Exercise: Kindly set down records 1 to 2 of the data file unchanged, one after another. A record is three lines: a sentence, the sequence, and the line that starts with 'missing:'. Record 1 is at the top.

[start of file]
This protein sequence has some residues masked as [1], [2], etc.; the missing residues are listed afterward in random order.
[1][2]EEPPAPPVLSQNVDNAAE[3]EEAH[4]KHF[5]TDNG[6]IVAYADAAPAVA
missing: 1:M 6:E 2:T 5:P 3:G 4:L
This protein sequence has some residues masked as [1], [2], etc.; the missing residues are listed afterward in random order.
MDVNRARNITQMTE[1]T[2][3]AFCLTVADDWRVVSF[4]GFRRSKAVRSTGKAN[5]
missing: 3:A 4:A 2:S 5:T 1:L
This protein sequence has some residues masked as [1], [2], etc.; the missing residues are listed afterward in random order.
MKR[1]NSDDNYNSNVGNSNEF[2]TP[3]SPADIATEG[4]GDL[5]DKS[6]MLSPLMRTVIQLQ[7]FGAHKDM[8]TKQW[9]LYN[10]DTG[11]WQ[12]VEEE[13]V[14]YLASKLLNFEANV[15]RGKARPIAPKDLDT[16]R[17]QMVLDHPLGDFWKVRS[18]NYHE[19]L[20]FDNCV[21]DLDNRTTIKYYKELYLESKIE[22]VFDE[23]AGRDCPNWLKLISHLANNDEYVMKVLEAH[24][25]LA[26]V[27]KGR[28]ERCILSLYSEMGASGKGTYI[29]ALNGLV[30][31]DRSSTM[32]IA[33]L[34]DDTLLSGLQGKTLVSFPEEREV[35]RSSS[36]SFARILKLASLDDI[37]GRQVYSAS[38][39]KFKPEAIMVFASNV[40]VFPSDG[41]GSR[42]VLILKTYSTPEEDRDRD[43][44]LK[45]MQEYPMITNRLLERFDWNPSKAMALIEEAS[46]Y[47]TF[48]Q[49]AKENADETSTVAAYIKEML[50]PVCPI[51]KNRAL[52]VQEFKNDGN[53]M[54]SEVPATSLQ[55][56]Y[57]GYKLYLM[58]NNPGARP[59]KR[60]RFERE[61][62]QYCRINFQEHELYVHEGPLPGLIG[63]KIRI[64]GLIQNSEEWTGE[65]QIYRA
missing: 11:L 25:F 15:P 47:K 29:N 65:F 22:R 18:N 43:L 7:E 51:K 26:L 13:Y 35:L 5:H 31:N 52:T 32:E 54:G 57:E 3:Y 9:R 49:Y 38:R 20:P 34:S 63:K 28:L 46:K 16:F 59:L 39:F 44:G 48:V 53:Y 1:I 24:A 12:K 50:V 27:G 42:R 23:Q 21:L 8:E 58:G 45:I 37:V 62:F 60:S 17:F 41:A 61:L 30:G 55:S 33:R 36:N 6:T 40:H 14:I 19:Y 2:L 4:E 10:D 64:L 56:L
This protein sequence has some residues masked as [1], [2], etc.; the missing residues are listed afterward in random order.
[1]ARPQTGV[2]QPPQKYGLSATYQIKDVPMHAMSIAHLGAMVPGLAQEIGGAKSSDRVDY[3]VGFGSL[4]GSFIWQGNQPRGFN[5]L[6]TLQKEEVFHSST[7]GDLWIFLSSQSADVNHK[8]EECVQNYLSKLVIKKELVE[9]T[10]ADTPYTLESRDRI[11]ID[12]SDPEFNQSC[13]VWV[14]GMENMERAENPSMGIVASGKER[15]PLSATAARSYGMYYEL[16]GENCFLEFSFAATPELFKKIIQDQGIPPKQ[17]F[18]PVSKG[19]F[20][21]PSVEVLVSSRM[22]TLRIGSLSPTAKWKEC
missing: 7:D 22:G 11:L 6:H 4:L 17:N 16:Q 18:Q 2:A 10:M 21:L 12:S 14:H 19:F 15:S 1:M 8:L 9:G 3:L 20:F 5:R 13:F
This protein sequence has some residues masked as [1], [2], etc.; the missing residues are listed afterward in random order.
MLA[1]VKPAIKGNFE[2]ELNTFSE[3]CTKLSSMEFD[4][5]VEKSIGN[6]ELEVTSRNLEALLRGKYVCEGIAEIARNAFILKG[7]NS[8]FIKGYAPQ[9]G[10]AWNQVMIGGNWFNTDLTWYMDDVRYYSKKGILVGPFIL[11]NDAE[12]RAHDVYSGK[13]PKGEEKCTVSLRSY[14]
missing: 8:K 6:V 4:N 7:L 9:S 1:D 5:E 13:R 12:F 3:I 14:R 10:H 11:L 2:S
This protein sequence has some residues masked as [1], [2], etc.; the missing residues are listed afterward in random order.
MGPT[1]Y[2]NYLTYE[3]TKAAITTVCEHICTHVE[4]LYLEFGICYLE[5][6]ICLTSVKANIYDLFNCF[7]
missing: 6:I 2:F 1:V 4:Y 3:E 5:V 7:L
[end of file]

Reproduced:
This protein sequence has some residues masked as [1], [2], etc.; the missing residues are listed afterward in random order.
[1][2]EEPPAPPVLSQNVDNAAE[3]EEAH[4]KHF[5]TDNG[6]IVAYADAAPAVA
missing: 1:M 6:E 2:T 5:P 3:G 4:L
This protein sequence has some residues masked as [1], [2], etc.; the missing residues are listed afterward in random order.
MDVNRARNITQMTE[1]T[2][3]AFCLTVADDWRVVSF[4]GFRRSKAVRSTGKAN[5]
missing: 3:A 4:A 2:S 5:T 1:L